Com­muters run for their lives as taxi war flares

Star team threat­ened, bullets fly, taxi torched

The Star Early Edition - - NEWS - ILANIT CH­ER­NICK ilanit.ch­er­nick@inl.co.za @Lanc_02

THE MINIBUS taxi lay at the bot­tom of an em­bank­ment, en­gulfed in fire and bil­low­ing smoke as the sound of small ex­plo­sions came from in­side.

The taxi burnt as ten­sion be­tween the Wit­wa­ter­srand African Taxi own­ers As­so­ci­a­tion (Wata) and the Nance­field Dube West Taxi As­so­ci­a­tion (Nan­duwe), reached a high yes­ter­day.

Early yes­ter­day in Or­lando, taxis were dam­aged as driv­ers from the two ri­val as­so­ci­a­tions bat­tled over routes.

Shoot­ings and at­tacks took place with com­muters still in­side the ve­hi­cles.

One pas­sen­ger, who asked to re­main anony­mous, de­scribed her ter­ror as a large group at­tacked the taxi she was in.

“They had rocks and guns – we all started scream­ing when they smashed the win­dows. I ran for my life. They were shout­ing at us to get out of the taxi and threat­ened our lives. I didn’t think I’d get out alive,” she said.

The taxis lay dam­aged on the side of the road, with shat­tered glass and wind­screens strewn across the tar­mac.

At the scene, Gaut­eng po­lice spokesper­son Cap­tain Kay Makhubele said no one had been in­jured in the shoot­ing but taxis had been dam­aged.

“The vi­o­lence is be­tween Wata and Nan­duwe taxi as­so­ci­a­tions. We be­lieve it is con­nected to fight­ing over routes,” he ex­plained.

Makhubele said the po­lice had ar­rested three peo­ple in con­nec­tion with the morn­ing’s shoot­ing.

“One per­son was ar­rested for ma­li­cious dam­age to prop­erty and two oth­ers were ar­rested for pos­ses­sion of un­li­censed firearms.

“This is a hotspot and we will con­tinue to mon­i­tor the area closely,” he said.

Later in the day, a large group of Wata taxis blocked the Soweto High­way and at­tacked what was be­lieved to be a Nan­duwe taxi car­ry­ing a small group of pas­sen­gers.

Wit­nesses said the taxi had been stoned, its win­dows and doors smashed, and then it had been rolled down the em­bank­ment.

The Star team ar­rived shortly after­wards. Min­utes later, at least 100 Wata taxis re­turned and be­gan to threaten jour­nal­ists and pho­tog­ra­phers.

“We’ll stab you, shoot you and kill you – leave now! Get away from here,” one man shouted. Oth­ers joined in.

In the dis­tance, a fight was break­ing out be­tween Wata and Nan­duwe driv­ers. Threats in­creased against The Star, who left.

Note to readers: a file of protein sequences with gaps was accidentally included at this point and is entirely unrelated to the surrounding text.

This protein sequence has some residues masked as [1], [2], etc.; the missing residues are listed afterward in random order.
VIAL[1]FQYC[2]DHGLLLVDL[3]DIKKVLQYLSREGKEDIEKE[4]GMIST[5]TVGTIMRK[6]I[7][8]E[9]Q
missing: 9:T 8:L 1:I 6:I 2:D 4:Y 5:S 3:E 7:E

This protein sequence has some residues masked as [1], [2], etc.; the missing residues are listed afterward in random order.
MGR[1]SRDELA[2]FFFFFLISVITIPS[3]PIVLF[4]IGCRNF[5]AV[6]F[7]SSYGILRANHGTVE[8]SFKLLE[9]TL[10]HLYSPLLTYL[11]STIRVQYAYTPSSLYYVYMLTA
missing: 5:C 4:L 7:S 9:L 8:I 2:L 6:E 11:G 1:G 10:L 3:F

Fif­teen min­utes later the Nan­duwe taxi at the bot­tom of the em­bank­ment was alight.

Each of the as­so­ci­a­tions blamed the other for the vi­o­lence, each say­ing the other had started it.

“The cause of this taxi strike is the on­go­ing con­flict on Mo­folo, Dube and Phe­feni taxi routes,” said one Nan­duwe rep­re­sen­ta­tive who only iden­ti­fied him­self as Bongi.

“They were told by gov­ern­ment that they’re not al­lowed to be here and yet they keep at­tack­ing us and our pas­sen­gers.

“How many more peo­ple have to die be­fore this stops?” he asked.

How­ever, Wata spokesper­son Ge­orge Mapha­lala said Nan­duwe had at­tacked their driv­ers first – on Mon­day morn­ing – which led to yes­ter­day’s vi­o­lence.

“The peo­ple from Nan­duwe hired hit­men to at­tack our driv­ers.They were hit by stones and they (the hit­men) shot at them.

“We de­cided to stop op­er­at­ing yes­ter­day (Mon­day) af­ter­noon to find out why we were tar­geted. We need to pro­tect our pas­sen­gers,” Mapha­lala said.

MEC for Trans­port Is­mail Vadi yes­ter­day pleaded with the taxi as­so­ci­a­tions to stop the vi­o­lence.

“The dis­pute (over routes) was for­mally heard by the Pro­vin­cial Reg­u­la­tory En­tity (PRE) in terms of Sec­tion 79 of the Na­tional Land Trans­port Act. The rul­ing by PRE in­fers that Wata has ir­reg­u­larly en­croached on the routes reg­is­tered in the name of Nan­duwe,” he said.

“The De­part­ment of Roads and Trans­port ap­peals to the mem­bers of both taxi as­so­ci­a­tions to abide by the rul­ing.

“Acts of vi­o­lence and in­tim­i­da­tion, blockad­ing of roads and dis­rup­tion of nor­mal taxi ser­vices will never re­solve the mat­ter and will not re­sult in a dif­fer­ent rul­ing by the pro­vin­cial reg­u­la­tory en­tity,” Vadi em­pha­sised.

Com­pli­ment­ing law en­force­ment agen­cies for the swift ar­rests, Vadi called on the pro­vin­cial and mu­nic­i­pal law en­force­ment agen­cies to act de­ci­sively against law­less­ness, vi­o­lence and in­tim­i­da­tion by taxi op­er­a­tors in Soweto, and to en­sure the safety of com­muter­son pub­lic trans­port.

In April, three taxi own­ers from Wata were gunned down next to the U-Save Shoprite cen­tre in Mo­folo.

PIC­TURES: ITUME­LENG ENGLISH

AF­TER­MATH: A taxi driver in­spects the dam­age to his ve­hi­cle dur­ing yes­ter­day’s flare-up be­tween two ri­val taxi as­so­ci­a­tions in Soweto, in which one taxi was set alight. Three peo­ple have been ar­rested in con­nec­tion with the vi­o­lence.

SHOW OF FORCE: Pro­vin­cial and mu­nic­i­pal law en­force­ment agen­cies were brought in to act against the law­less­ness and in­tim­i­da­tion.

WATCH: Com­muters and passers-by keep a wary eye on events.

ALERT: Po­lice mon­i­tor the vi­o­lence in Soweto.

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